top of page

Who Pays for Long-Term Care

In 2019, an estimated $426.1 billion was spent on LTSS, representing 13.3% of the $3.2 trillion spent
on personal health care.

In 2019, private sources accounted for 30.5% of LTSS expenditures. Within the category of funding, out-of-pocket spending was the largest component (over one-half of private sources), comprising 14.9% of total LTSS expenditures. Second was private insurance (9.0%), which includes both health and long-term care insurance. Other private funding, which largely includes philanthropic contributions, comprised 6.6% of total LTSS. The following provides a brief discussion of the various public and private sources of LTSS funding. (Congressional Research Services)


• Median annual private pay costs for home health services average 88% of an older person’s annual income, nationally. This ranges from 55% to 125% across states.

• One in four people age 45 and over are not at all prepared financially if they suddenly required long-term care for an indefinite period of time.

• Approximately 56% of individuals age 65 and older (as compared to adults 45-64) and more than half of adults with incomes over $25,000 annually were more likely to say they feel financially prepared for long-term care than their counterparts.

Medicare and LTC.png
Public sources paid for the majority of LTSS spending (69.5%). Medicaid and Medicare are, respectively, the first and second-largest public payers, and in 2019 accounted for nearly two-thirds (63.4%) of all LTSS spending nationwide. (Congressional Research Services)

$30 billion: Long-term care expenditures in the U.S., 2000.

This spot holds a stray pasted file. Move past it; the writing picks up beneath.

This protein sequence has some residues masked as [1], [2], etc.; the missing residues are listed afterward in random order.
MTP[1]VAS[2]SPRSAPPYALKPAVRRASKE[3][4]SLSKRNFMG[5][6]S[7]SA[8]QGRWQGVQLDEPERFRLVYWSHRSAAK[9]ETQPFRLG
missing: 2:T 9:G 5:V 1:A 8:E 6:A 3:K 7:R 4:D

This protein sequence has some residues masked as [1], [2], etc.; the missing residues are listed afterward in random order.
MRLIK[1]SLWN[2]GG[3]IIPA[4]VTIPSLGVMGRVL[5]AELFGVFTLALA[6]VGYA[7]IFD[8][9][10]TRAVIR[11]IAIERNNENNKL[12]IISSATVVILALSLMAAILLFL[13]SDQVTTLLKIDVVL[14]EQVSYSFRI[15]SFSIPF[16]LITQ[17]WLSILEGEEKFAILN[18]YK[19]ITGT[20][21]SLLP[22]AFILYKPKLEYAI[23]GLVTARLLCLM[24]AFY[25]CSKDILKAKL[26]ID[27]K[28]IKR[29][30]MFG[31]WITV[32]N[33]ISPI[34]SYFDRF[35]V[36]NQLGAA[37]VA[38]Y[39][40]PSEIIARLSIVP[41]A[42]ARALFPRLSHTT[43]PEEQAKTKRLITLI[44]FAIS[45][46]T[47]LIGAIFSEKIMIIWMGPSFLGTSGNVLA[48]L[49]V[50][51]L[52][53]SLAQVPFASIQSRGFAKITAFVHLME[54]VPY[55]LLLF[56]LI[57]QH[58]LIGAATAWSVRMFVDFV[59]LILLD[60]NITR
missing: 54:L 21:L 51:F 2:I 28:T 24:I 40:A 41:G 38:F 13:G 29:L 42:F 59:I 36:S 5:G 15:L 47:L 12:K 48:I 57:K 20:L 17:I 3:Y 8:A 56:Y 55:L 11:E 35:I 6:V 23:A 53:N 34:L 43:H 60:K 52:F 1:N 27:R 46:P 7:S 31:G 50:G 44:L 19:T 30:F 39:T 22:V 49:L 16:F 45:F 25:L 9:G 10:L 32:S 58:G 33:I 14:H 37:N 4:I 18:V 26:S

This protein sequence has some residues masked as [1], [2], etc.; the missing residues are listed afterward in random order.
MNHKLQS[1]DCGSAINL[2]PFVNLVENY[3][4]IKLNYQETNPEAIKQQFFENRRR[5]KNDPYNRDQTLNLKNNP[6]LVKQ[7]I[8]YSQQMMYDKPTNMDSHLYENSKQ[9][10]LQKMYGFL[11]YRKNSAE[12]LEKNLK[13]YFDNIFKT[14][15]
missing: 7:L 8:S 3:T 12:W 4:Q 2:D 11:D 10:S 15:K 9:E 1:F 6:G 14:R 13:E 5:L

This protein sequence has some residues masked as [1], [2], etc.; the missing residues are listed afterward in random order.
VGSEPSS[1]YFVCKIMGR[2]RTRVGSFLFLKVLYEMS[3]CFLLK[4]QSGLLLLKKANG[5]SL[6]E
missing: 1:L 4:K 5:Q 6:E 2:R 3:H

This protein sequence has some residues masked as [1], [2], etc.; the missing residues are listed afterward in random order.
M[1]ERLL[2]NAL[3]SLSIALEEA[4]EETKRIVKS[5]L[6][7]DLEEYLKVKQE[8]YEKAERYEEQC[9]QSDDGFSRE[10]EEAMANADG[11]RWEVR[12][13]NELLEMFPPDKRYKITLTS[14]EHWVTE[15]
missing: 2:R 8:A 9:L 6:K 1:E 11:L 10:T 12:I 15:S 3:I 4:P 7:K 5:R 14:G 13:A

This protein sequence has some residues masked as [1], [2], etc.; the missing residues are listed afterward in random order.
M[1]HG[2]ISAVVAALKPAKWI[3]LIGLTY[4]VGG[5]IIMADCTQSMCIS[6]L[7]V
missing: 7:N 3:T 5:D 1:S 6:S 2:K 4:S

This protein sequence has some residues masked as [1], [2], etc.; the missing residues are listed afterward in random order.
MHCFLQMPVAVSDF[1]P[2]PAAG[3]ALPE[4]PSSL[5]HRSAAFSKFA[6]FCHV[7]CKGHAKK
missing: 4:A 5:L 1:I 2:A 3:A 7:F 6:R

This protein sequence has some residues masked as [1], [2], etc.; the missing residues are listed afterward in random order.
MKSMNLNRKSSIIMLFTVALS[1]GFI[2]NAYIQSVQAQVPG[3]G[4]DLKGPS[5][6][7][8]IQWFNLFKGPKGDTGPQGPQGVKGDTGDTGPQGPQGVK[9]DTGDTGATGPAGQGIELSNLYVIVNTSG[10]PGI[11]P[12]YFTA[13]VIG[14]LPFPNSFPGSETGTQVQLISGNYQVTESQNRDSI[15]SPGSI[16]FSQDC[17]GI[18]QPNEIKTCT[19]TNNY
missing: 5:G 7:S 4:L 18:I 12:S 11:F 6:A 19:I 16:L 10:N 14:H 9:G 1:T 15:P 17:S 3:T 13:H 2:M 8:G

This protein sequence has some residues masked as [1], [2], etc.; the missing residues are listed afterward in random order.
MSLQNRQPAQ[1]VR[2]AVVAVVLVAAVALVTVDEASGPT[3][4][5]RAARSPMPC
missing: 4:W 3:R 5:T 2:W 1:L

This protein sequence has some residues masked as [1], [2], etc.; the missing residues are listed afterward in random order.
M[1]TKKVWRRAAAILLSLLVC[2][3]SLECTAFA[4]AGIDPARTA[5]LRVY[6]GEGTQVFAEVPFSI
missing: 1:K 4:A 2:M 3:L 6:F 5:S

$225 billion: Long-term care expenditures in the U.S., 2015.

57.5%: Percentage of individuals turning 65 between 2015 and 2019 who will spend less than $25,000 on long-term care during their lifetimes.

15.2%: Percentage of individuals turning 65 between 2015 and 2019 who will spend more than $250,000 on long-term care during their lifetimes.

$341,840: Estimated lifetime cost of care for someone with dementia.


That growth will increase total spending on SNFs and CCRCs to $196 billion in 2018, and $274 billion by 2024, according to the NHE report. By comparison, Medicare beneficiaries spent $160 billion on both SNF and CCRC facilities in 2017. For year 2018, the figure is set to be $167 billion.

Medicaid is the largest single payer of LTSS in the United States; in 2019, total Medicaid LTSS spending (combined federal and state) was $182.8 billion, which comprised 42.9% of all LTSS expenditures.
(Congressional Research Services)

In 2019, Medicaid LTSS accounted for 33.3% of all Medicaid spending, which represented about 5.5% (4.7 million) of the enrolled population who received Medicaid-covered LTSS in FY2018
(Congressional Research Services)